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Woodstock of the 1980s?
The US Festival: The 1982 US Generation is a new rockumentary from filmmaker Glenn Aveni that delves behind the scenes into the extravagant music festival started by Apple co-founder Steve Wozniak. This is an in-depth look at one of the most influential music festivals of all time from the people behind it.
Providing an authorized glimpse into the festival’s creation with unearthed archival footage of key performers and new interviews, it showcases a handful of smoking musical performances in rarely seen concert footage. However, it should be made clear that it’s more documentary than concert. Some of the acts highlighted include the Ramones, Tom Petty & The Heartbreakers, The Police, Fleetwood Mac, Carlos Santana, The B-52s, and The Cars.
Capturing many of these legendary acts at the height of their touring careers, it is one of the more interesting concert events in music history. Covering the festival in chronological order, the documentary attempts to mention every single act that played over the three memorable days. Some acts receive more attention than others. Sadly, some of the bigger performers are no longer with us. That leaves living performers like Eddie Money to pick up the slack in new interviews.
It’s hard to believe that a major music festival sold over 600,000 tickets and still managed to lose $12 million dollars in the process. Musically the festival was a smash success, but financially it was a disaster for its investors. That didn’t bother the man behind the festival in the slightest. It was a success in musical terms, which is what mattered.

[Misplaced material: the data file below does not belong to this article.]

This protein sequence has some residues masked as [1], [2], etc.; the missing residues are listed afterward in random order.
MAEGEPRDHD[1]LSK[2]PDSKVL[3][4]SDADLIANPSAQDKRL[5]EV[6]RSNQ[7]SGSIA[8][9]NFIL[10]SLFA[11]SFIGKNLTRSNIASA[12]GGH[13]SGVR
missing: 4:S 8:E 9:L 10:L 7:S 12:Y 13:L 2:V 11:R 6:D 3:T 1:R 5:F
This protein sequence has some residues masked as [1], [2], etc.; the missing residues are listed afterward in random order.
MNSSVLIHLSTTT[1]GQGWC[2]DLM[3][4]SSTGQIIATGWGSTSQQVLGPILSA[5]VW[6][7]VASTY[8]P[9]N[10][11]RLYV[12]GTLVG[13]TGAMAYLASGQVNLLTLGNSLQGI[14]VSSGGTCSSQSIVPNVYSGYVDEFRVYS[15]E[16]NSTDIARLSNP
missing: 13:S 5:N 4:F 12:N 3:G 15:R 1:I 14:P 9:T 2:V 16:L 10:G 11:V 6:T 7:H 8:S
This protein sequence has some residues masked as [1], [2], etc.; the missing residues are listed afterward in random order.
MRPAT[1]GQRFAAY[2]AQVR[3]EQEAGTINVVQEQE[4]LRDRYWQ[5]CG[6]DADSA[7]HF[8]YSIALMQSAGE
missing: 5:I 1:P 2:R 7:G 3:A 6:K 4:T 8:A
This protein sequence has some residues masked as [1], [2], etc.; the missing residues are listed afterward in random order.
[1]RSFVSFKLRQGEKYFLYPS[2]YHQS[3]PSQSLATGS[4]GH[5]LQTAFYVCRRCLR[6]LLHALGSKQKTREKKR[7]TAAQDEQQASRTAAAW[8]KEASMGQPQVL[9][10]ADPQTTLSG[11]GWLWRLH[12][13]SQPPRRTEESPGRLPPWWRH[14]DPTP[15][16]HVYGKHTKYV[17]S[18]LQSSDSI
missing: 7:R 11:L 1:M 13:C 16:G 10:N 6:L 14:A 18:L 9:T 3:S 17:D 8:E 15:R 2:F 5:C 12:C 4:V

As a young man, Apple co-founder Steve Wozniak had yearned to attend iconic music events such as Woodstock and the Monterey Pop Festival, missing out on the mythic musical memories they provided. He apparently was too busy creating Apple when it was still only a little computer company. But the success of Apple enabled him to do whatever he dreamed, and set about funding his own music festival.
Beginning in 1982, Wozniak handed a $2 million dollar check to two people he had barely met, Peter Ellis and John Collins, to create a lavish music festival in California. San Bernardino would eventually be chosen as the site for the three-day music festival, hosting some of the biggest acts of the day in scorching California heat. A makeshift amphitheater built on the hillsides, including a temporary highway exit, handled over 400,000 concertgoers in three days. Famous West Coast concert promoter and booking agent Bill Graham was brought in to run the logistics of staging the massive live event.
It’s a happy, positive look at the US Festival
It’s a happy, positive look at the US Festival
The documentary starts out slowly, interviewing Steve “Woz” Wozniak and associates about their memories of the US Festival’s beginnings. Soon the documentary gets stronger as it starts introducing the musical acts that played each of the three days with rare archival footage and a few concert performances. Interspersed between the songs are new interviews with several big-name musicians that played at the festival, including Mickey Hart of the Grateful Dead, Mick Fleetwood of Fleetwood Mac, Marky Ramone, and Stewart Copeland of the Police.
One consistent feature of the US Festival is how great many of the performances turned out. For many of these acts, the US Festival would be the biggest crowd they would ever play before and also their richest payday as musicians. Some acts were paid over a million for their set. The event was supposedly split into themed days, starting with New Wave and moving to Rock. Wozniak had wanted a third day devoted exclusively to country music, but had to settle for the Grateful Dead and others when infamous concert promoter Bill Graham said it wouldn’t work.